Rising Computer Literacy in a Globalising India
Guest Blogger: Tushar Agrawal, Associate Fellow, NCAER

     Annual Status Report of Education (ASER) surveys as well as the IHDS show that illiteracy in India has barely budged with half the Indian children not being able to read.  In this piece, I focus on a glass half full rather than a glass half empty.

     Many surveys suggest that a large proportion of graduates in India is not employable and one of the reasons for this is inadequate analytical skills and English proficiency, and not just technical skills. In today’s globalised and competitive world, the knowledge of computer and English is increasingly viewed as one of the prerequisites by employers. A recent round of the India Human Development Survey (IHDS) provides some heartening pictures on these fronts.

     The IHDS asked a question on basic computer usage “does anybody in your household know how to use computers?” and if yes – “who uses computer and where”.  The recent round of the survey (2011-12) shows that about 14 per cent of males (age group 15-49) and 8 per cent of females have some computer skills. The good news is that this proportion is quite high among teenagers and has increased rapidly in the last seven years. Now many individuals use internet or e-mail. Among the households in which any member knows how to use computers, more than three-fourths of the young individuals (aged 15-29) use internet or e-mails. A lot of people also use internet or e-mail on mobile phones. Among the households in which any member has a mobile phone, about 19 per cent in the same age group use internet or e-mails on mobile phones.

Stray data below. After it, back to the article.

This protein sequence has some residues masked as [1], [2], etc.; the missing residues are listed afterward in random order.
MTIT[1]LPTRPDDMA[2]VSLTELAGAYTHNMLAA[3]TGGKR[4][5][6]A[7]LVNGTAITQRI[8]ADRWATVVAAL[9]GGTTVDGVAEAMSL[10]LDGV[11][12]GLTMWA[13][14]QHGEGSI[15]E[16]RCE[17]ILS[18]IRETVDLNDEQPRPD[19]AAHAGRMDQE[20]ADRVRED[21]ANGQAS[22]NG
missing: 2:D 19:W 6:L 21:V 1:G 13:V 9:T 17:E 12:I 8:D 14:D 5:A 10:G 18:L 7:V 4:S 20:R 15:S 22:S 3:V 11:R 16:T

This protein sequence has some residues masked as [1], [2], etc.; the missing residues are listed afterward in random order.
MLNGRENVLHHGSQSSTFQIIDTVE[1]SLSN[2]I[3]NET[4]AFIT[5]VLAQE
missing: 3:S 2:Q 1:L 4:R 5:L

Most Indian schools have always taught English as an additional language and English as a medium of instruction generates considerable passion. In the IHDS survey, English skills were evaluated by a simple question assessing whether individuals speak no English, speak some English, or converse fluently. Two rounds of the survey reveal a considerable rise in English skills in the last seven years irrespective of place of residence (rural or urban areas), though they remain low in rural areas. Among men (age group 15-49), 61 per cent do not speak English, 39 per cent speak at least some English, and 8 per cent are fluent. Among women, the corresponding proportions are 72 per cent, 28 per cent, and 6 per cent. In fact, the same figures for the young generation are really encouraging.


Figure 1: Computer and English Skills among Young Cohort (age 15-29)


[Based on Preliminary Data from IHDS-II. Views are personal.]

© Sonalde Desai 2012